71°

Topics

Marine Science
Mantis shrimp wear tinted shades to see UV light
Mantis shrimp wear tinted shades to see UV light

When you look at a mantis shrimp, you see a vivid lobster-like crustacean whose forearms can strike with the force of a .22-caliber bullet. But when a mantis shrimp looks at you, we have no idea what it sees. That’s because the mantis shrimp possesses one of the most complex eyeballs on the planet, an organ that allows it to perceive a rainbow of colors in both the visible and ultraviolet spectrum without the massive brainpower required for human vision. Now scientists are one step closer to understanding how mantis shrimp do it. In a new study published Thursday in the journal Current Biology, researchers report that that mantis shrimp use a set of filters to separate ultraviolet...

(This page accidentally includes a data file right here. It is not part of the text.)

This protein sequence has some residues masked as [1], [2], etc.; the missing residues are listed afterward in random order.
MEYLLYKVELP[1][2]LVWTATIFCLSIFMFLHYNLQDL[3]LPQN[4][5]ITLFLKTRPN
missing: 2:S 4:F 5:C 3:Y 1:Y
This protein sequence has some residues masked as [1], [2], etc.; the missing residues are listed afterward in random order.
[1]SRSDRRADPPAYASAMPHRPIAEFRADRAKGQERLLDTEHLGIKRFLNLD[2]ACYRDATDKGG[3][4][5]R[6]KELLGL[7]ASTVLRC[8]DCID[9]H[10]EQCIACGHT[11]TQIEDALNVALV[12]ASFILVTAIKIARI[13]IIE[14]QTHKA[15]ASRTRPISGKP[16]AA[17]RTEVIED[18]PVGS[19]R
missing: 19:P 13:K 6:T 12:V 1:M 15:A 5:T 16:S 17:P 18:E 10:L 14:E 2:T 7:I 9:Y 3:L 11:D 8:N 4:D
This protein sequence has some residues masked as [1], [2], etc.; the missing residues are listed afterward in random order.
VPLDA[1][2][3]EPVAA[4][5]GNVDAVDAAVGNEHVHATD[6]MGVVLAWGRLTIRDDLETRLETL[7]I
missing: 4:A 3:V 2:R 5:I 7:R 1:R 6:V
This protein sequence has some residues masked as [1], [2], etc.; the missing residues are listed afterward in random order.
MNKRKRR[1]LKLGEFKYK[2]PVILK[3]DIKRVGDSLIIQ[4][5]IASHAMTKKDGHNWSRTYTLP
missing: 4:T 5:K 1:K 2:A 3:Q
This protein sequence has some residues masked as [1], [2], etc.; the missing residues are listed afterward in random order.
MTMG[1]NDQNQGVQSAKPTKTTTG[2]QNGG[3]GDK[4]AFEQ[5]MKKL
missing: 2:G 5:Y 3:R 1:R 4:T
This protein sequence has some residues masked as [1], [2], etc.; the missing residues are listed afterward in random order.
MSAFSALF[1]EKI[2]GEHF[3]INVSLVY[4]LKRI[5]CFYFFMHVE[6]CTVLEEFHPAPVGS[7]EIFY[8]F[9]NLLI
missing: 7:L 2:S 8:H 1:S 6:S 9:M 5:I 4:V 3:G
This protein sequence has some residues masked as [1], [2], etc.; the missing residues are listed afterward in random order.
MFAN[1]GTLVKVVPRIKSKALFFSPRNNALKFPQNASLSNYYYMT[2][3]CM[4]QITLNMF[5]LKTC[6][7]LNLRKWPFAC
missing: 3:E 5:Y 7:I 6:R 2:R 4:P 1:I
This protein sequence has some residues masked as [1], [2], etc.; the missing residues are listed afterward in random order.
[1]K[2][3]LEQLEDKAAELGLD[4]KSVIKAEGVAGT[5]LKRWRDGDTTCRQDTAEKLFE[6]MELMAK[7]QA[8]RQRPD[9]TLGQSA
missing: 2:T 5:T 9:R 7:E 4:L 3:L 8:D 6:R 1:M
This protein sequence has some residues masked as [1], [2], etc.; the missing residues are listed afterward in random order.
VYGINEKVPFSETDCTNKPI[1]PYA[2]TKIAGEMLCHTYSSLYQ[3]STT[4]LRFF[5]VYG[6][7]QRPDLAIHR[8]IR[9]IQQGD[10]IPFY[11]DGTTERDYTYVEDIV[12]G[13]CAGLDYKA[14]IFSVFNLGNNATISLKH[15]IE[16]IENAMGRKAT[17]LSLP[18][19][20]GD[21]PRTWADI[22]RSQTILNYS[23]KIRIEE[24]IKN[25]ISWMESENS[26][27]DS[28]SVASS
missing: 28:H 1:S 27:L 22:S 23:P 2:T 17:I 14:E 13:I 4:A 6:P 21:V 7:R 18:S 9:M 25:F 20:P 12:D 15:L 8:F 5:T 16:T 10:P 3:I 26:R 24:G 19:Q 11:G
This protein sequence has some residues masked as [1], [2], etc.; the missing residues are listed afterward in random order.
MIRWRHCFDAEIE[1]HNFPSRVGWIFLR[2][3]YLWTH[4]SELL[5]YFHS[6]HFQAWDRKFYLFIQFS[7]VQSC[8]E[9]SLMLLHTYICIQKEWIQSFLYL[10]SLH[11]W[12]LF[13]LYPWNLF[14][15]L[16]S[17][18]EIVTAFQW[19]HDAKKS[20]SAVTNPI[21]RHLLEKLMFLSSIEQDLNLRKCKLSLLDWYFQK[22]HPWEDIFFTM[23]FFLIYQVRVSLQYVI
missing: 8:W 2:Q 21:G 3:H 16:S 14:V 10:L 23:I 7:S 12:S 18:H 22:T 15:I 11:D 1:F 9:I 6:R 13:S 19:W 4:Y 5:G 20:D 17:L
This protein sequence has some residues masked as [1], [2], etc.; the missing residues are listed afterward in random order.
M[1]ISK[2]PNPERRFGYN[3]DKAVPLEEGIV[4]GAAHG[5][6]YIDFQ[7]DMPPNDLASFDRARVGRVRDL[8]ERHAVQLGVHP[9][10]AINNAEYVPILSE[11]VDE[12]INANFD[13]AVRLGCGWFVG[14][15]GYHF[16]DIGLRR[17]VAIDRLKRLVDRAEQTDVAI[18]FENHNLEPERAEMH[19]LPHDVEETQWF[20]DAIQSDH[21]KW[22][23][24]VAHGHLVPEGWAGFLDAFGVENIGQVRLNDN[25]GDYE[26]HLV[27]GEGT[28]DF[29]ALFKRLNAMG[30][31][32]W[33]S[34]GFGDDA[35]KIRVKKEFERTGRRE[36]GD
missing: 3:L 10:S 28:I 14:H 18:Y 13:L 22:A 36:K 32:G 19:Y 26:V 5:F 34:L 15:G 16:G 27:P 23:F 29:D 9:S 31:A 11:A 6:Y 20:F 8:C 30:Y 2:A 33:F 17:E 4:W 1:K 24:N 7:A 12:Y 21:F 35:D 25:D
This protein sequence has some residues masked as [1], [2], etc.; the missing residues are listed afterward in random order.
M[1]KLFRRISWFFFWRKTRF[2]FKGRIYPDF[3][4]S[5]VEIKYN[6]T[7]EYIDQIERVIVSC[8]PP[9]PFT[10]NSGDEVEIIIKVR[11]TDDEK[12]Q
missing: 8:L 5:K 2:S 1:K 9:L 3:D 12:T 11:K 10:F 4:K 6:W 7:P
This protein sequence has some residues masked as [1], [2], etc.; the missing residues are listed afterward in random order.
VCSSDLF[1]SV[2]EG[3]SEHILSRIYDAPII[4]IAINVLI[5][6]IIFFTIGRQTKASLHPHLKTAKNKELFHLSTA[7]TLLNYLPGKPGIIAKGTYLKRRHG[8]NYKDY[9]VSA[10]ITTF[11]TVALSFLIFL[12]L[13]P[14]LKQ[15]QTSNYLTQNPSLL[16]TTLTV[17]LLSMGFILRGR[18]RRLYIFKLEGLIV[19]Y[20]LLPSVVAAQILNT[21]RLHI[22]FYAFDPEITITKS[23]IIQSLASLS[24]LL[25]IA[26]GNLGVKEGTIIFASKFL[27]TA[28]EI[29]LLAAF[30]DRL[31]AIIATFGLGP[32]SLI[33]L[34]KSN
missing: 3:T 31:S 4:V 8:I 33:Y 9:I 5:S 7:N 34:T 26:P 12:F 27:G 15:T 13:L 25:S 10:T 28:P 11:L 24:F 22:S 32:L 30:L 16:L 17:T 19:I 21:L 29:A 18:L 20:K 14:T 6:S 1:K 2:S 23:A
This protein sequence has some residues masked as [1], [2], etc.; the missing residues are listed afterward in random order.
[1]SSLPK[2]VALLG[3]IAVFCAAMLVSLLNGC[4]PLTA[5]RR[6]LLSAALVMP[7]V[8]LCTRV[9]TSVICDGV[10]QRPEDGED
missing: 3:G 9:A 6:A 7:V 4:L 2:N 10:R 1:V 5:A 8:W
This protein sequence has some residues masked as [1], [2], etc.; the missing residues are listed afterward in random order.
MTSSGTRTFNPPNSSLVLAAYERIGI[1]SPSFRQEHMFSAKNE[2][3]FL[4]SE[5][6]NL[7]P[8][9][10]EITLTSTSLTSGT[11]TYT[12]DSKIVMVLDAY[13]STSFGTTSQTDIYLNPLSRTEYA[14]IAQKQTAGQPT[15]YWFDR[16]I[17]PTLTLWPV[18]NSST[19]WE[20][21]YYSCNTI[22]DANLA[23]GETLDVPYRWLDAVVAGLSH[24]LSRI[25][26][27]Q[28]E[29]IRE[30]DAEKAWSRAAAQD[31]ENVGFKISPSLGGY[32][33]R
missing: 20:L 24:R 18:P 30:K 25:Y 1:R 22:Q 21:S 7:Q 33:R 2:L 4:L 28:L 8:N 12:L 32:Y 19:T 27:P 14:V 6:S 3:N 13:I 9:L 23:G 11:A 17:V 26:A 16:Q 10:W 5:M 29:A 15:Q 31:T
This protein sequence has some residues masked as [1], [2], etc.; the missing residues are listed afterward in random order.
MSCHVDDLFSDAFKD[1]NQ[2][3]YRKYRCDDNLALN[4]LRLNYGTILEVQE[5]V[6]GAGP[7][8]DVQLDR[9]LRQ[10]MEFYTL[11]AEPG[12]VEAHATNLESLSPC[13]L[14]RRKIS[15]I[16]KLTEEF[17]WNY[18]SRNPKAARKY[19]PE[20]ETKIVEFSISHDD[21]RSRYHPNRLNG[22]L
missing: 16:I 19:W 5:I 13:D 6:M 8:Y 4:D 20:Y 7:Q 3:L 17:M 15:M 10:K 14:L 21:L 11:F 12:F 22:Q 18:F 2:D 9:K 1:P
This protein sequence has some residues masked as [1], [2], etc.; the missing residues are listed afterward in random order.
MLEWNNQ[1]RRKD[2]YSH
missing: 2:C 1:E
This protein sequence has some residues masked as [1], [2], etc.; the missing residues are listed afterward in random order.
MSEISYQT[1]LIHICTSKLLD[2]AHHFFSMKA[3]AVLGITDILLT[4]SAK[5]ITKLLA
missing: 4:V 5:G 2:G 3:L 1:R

Loading